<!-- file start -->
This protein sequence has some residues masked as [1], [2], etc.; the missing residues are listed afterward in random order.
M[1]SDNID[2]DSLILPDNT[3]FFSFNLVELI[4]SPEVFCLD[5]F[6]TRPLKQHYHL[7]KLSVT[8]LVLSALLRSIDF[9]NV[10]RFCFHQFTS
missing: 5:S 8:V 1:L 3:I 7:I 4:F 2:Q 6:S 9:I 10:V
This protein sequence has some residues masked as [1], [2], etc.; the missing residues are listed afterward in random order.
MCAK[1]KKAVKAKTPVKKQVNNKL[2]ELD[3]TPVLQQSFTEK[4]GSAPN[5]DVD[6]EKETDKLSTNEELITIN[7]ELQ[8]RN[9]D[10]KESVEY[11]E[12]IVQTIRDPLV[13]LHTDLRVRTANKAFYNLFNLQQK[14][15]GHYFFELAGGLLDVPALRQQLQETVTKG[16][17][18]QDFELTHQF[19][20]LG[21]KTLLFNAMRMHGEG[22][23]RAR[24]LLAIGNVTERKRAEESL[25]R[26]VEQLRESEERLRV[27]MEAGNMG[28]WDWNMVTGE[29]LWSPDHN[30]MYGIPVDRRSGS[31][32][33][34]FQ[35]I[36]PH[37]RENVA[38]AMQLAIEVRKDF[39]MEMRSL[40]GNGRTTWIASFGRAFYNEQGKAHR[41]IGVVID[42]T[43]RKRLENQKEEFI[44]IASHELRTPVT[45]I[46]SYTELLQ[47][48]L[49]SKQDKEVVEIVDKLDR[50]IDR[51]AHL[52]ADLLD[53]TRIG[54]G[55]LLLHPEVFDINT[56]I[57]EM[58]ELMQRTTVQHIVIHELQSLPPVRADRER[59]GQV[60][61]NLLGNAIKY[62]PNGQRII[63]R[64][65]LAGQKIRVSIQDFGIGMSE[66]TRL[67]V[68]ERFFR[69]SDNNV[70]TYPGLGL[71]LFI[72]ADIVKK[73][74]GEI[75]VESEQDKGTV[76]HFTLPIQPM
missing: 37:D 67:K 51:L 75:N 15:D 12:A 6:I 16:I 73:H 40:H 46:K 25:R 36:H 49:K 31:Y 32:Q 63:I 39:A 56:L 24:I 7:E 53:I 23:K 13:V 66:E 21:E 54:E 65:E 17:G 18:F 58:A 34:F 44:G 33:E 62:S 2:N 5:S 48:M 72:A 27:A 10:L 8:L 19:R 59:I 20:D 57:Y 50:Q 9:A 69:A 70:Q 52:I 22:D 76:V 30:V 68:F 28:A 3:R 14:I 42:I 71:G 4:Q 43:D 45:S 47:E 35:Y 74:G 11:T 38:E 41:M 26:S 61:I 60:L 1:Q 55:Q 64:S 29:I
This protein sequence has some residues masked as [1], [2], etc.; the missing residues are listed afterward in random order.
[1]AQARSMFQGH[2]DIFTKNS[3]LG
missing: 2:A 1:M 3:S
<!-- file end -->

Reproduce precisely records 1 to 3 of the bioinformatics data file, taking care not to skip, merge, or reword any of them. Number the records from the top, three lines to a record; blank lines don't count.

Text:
This protein sequence has some residues masked as [1], [2], etc.; the missing residues are listed afterward in random order.
M[1]SDNID[2]DSLILPDNT[3]FFSFNLVELI[4]SPEVFCLD[5]F[6]TRPLKQHYHL[7]KLSVT[8]LVLSALLRSIDF[9]NV[10]RFCFHQFTS
missing: 5:S 8:V 1:L 3:I 7:I 4:F 2:Q 6:S 9:I 10:V
This protein sequence has some residues masked as [1], [2], etc.; the missing residues are listed afterward in random order.
MCAK[1]KKAVKAKTPVKKQVNNKL[2]ELD[3]TPVLQQSFTEK[4]GSAPN[5]DVD[6]EKETDKLSTNEELITIN[7]ELQ[8]RN[9]D[10]KESVEY[11]E[12]IVQTIRDPLV[13]LHTDLRVRTANKAFYNLFNLQQK[14][15]GHYFFELAGGLLDVPALRQQLQETVTKG[16][17][18]QDFELTHQF[19][20]LG[21]KTLLFNAMRMHGEG[22][23]RAR[24]LLAIGNVTERKRAEESL[25]R[26]VEQLRESEERLRV[27]MEAGNMG[28]WDWNMVTGE[29]LWSPDHN[30]MYGIPVDRRSGS[31][32][33][34]FQ[35]I[36]PH[37]RENVA[38]AMQLAIEVRKDF[39]MEMRSL[40]GNGRTTWIASFGRAFYNEQGKAHR[41]IGVVID[42]T[43]RKRLENQKEEFI[44]IASHELRTPVT[45]I[46]SYTELLQ[47][48]L[49]SKQDKEVVEIVDKLDR[50]IDR[51]AHL[52]ADLLD[53]TRIG[54]G[55]LLLHPEVFDINT[56]I[57]EM[58]ELMQRTTVQHIVIHELQSLPPVRADRER[59]GQV[60][61]NLLGNAIKY[62]PNGQRII[63]R[64][65]LAGQKIRVSIQDFGIGMSE[66]TRL[67]V[68]ERFFR[69]SDNNV[70]TYPGLGL[71]LFI[72]ADIVKK[73][74]GEI[75]VESEQDKGTV[76]HFTLPIQPM
missing: 37:D 67:K 51:L 75:N 15:D 12:A 6:I 16:I 73:H 40:H 46:K 25:R 36:H 49:K 31:Y 32:Q 63:I 39:A 56:L 24:I 7:E 53:I 23:K 13:V 66:E 21:E 54:E 65:E 17:G 18:F 58:A 34:F 44:G 33:E 62:S 2:N 5:S 48:M 72:A 27:A 10:L 8:L 19:R 59:I 20:D 57:Y 50:Q 9:A 69:A 70:Q 52:I 22:D 76:V 30:V 68:F 28:A 3:R 14:I 42:I 71:G 4:Q 43:D 45:S 47:E 35:Y 74:G 11:T 38:E 41:M 26:S 61:I 60:L 1:Q 55:Q 64:S 29:I
This protein sequence has some residues masked as [1], [2], etc.; the missing residues are listed afterward in random order.
[1]AQARSMFQGH[2]DIFTKNS[3]LG
missing: 2:A 1:M 3:S